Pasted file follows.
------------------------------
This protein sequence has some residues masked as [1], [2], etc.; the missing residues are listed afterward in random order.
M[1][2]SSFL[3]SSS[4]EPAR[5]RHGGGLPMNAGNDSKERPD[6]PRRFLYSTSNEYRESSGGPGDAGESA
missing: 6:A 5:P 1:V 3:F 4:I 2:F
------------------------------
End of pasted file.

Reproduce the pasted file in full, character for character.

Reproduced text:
This protein sequence has some residues masked as [1], [2], etc.; the missing residues are listed afterward in random order.
M[1][2]SSFL[3]SSS[4]EPAR[5]RHGGGLPMNAGNDSKERPD[6]PRRFLYSTSNEYRESSGGPGDAGESA
missing: 6:A 5:P 1:V 3:F 4:I 2:F